The chosen, p.1
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       The Chosen, p.1

         Part #9.70 of Elder Races series by Thea Harrison
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The Chosen

  From New York Times and USA Today bestselling author Thea Harrison...

  A Wolf on the hunt... Wulfgar Hahn, better known as the Wolf of Braugne, is a man on a mission. Determined to avenge the murder of his brother, he stops at Camaeline Abbey to meet with the Chosen of Camael, goddess of the Hearth. Unfortunately, it appears the Chosen wants nothing to do with him.

  A leader in disguise... Captivated by the Wolf of Braugne despite herself, Lily poses as an unassuming priestess in order to learn more about this ruthless man. But things are not as they seem, and after foiling an assassination attempt, Lily must decide if Wulf is the destroyer from her visions, or the hero of her dreams.

  A choice to be made... As war looms on the horizon, passion sparks between them, but an enduring relationship between a soldier on the march and a leader who reveres hearth and home is impossible—or is it? Among the swirling snows of the winter Masque, the gods and goddesses of the Elder Races dance, and love will find a way..

  The Chosen


  Thea Harrison

  The Chosen

  Copyright © 2017 by Teddy Harrison LLC

  ISBN 13: 978-1-947046-93-1

  EPUB Edition

  Cover Design by Frauke Spanuth

  This book is a work of fiction. The names, characters, places, and incidents are products of the writer’s imagination or have been used fictitiously and are not to be construed as real. Any resemblance to persons, living or dead, actual events, locale or organizations is entirely coincidental.

  All rights reserved. No part of this book may be used or reproduced, scanned or distributed in any manner whatsoever without written permission, except in the case of brief quotations embodied in critical articles and reviews.

  ~ 1 ~

  Magic blew in on the winter wind.

  As Lily stepped through great iron-bound doors and onto the slippery dock outside, the wind tugged at a lock of her hair. She breathed in deeply. The air was cold and damp, and the briny scent of the sea filled her nostrils.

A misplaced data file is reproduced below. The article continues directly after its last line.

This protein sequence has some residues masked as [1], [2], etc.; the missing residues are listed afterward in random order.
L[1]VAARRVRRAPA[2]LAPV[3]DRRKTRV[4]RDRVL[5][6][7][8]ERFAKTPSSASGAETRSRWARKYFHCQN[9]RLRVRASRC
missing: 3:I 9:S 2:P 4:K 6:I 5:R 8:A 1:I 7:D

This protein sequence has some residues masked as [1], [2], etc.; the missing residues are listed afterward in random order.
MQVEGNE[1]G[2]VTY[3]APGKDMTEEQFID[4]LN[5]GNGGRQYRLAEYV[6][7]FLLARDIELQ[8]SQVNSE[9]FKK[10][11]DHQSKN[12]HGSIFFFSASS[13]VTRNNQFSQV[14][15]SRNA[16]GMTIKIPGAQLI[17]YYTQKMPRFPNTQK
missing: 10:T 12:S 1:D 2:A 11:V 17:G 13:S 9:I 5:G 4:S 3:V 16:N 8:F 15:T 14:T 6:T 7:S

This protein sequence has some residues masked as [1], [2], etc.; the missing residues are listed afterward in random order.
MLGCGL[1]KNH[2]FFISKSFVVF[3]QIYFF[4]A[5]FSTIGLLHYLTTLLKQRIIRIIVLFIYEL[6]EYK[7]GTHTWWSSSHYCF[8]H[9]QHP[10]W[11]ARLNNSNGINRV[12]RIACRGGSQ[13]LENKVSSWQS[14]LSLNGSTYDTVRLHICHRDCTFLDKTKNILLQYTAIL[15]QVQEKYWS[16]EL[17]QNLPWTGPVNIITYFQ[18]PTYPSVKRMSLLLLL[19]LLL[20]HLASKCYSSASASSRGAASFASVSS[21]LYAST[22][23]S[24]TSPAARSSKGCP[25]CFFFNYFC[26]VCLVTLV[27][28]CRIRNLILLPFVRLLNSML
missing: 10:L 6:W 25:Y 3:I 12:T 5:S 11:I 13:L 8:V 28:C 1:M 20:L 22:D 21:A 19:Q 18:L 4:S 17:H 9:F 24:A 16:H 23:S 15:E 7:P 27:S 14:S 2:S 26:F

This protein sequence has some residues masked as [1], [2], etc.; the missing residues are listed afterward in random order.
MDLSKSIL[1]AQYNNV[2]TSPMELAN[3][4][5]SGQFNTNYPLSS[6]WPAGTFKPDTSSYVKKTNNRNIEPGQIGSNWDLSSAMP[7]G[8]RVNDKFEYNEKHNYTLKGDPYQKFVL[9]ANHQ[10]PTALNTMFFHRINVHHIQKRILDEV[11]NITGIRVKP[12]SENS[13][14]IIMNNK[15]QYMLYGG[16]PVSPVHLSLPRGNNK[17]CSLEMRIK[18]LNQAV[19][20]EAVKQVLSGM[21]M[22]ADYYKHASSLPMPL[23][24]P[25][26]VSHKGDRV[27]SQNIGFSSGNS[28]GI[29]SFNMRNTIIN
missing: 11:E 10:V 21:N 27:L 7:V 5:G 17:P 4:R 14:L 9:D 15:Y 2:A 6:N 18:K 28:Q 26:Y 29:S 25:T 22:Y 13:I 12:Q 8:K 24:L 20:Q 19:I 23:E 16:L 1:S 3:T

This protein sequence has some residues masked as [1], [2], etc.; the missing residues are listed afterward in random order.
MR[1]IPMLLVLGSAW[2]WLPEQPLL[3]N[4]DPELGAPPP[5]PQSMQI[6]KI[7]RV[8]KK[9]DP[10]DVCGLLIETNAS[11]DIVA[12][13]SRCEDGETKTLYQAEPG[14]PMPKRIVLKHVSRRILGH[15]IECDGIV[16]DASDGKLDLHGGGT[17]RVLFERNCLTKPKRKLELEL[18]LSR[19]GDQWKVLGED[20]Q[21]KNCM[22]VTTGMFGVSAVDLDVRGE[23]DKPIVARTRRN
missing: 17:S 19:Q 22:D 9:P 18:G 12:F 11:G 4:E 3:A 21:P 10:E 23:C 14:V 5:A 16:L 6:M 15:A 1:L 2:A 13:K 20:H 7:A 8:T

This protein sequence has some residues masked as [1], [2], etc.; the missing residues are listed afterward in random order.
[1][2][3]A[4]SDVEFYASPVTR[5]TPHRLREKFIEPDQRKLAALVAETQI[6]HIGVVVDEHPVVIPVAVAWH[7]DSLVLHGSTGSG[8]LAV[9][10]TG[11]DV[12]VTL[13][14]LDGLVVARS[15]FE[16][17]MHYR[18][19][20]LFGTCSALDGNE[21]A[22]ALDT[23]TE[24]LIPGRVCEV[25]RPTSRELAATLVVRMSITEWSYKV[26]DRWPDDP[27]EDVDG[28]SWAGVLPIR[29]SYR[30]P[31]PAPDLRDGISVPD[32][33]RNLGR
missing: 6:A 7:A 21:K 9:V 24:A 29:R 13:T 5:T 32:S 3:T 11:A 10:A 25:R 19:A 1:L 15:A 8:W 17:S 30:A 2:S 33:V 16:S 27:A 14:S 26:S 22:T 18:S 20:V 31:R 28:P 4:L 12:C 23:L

Margot and the rest of the group followed her, instinctively clustering together for warmth.

  Inside Camaeline Abbey, a rotation of priestesses kept a constant web of protections cast over the people who had taken shelter within, as well as the entire island. Camael was the goddess of the Hearth, and the abbey was full of brightness, warmth, companionship, and comfort.

  Inside, the magic seemed little more than a nuisance.

  Beyond the abbey walls was a different story. Here in the open, the atmosphere felt edgier, more perilous, as if imbued with malice.

  Margot paused by Lily’s elbow, glancing at the sky.

  Damned weather magic, Margot said telepathically. The caster has a hell of a range. It feels diffuse, lacking a central direction. I can’t get a clear read on where it’s originating from—can you?

  Over the past six months, she and Margot had developed the habit of carrying on telepathic conversations. As long as they stood within twenty or so feet of each other, they could share insights and compare opinions in complete privacy. It was a useful trait, especially when they were around other people.

  Frowning, Lily spoke slowly, feeling her way through the problem. I would need to travel some distance to be sure, but I think it’s likely several weather mages are working together. If they’re scattered across the countryside, we wouldn’t be able to track the magic back to a single source.

  Several weather mages working to cast banned magic? Margot’s jaw tightened. Sometimes I hate it when you make sense.

  Lily smiled at her ruefully. You only hate it when you don’t like my conclusions.

  True enough. Margot made a face. Who do you think is behind it, Guerlan or Braugne?

  Tension pinched the back of Lily’s neck, threatening to turn into a stress headache. I truly have no idea. It could be coming from either one—or perhaps even another kingdom is behind it.

  Margot gave her a brief, grim glance. Curtly she gestured to the group, and everyone settled into their assigned positions.

  Shivering, Lily tucked the errant strand of hair behind her ear with a gloved hand as she stepped into place. Along with the rest, she turned her attention to the large, squat barge that had launched from the docks of the coastal town of Calles.

  The barge’s blunt prow crunched through the thin sheets of ice floating on the shallow sea around the island of Camaeline Abbey.

  Winter solstice was still a week and a half away. Usually it was a season of celebration, culminating in the Masque of the Gods. This year the weather had turned unseasonably bitter, fueled over the past month by the bouts of magic cast by the unknown mages, and nobody felt like celebrating anything.

  Within the next moon, the water between the island and the mainland would be frozen solid for the first time in generations. According to reports, the harvest in all the six kingdoms of Ys had been sparse, and now they faced lethal temperatures.

  Lily thought of the small farmsteads dotting the countryside. If the weather mages weren’t stopped, many of them would lose much-needed livestock this winter. Probably family members as well.

  There was a reason why weather magic was banned. According to international treaty, weather mages were supposed to cast only under royal decree to avert natural disaster.

  With Braugne and Guerlan at the brink of war, the implications behind the current weather spells were frightening. Had the king of Guerlan broken treaties and brought a cursed winter to Ys, or had Braugne?

  Whoever was behind the weather casting, they had to realize they would be killing people. And if that wasn’t bad enough, now the barge that plowed so inexorably toward them carried the infamous Wolf of Braugne himself to the abbey’s doorstep, along with a company of his armored soldiers.